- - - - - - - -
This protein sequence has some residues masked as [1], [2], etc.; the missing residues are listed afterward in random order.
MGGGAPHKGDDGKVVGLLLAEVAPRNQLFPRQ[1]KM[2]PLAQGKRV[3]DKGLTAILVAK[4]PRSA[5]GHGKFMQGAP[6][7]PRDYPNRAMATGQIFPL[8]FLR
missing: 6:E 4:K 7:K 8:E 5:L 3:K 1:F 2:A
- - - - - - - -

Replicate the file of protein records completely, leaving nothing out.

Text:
This protein sequence has some residues masked as [1], [2], etc.; the missing residues are listed afterward in random order.
MGGGAPHKGDDGKVVGLLLAEVAPRNQLFPRQ[1]KM[2]PLAQGKRV[3]DKGLTAILVAK[4]PRSA[5]GHGKFMQGAP[6][7]PRDYPNRAMATGQIFPL[8]FLR
missing: 6:E 4:K 7:K 8:E 5:L 3:K 1:F 2:A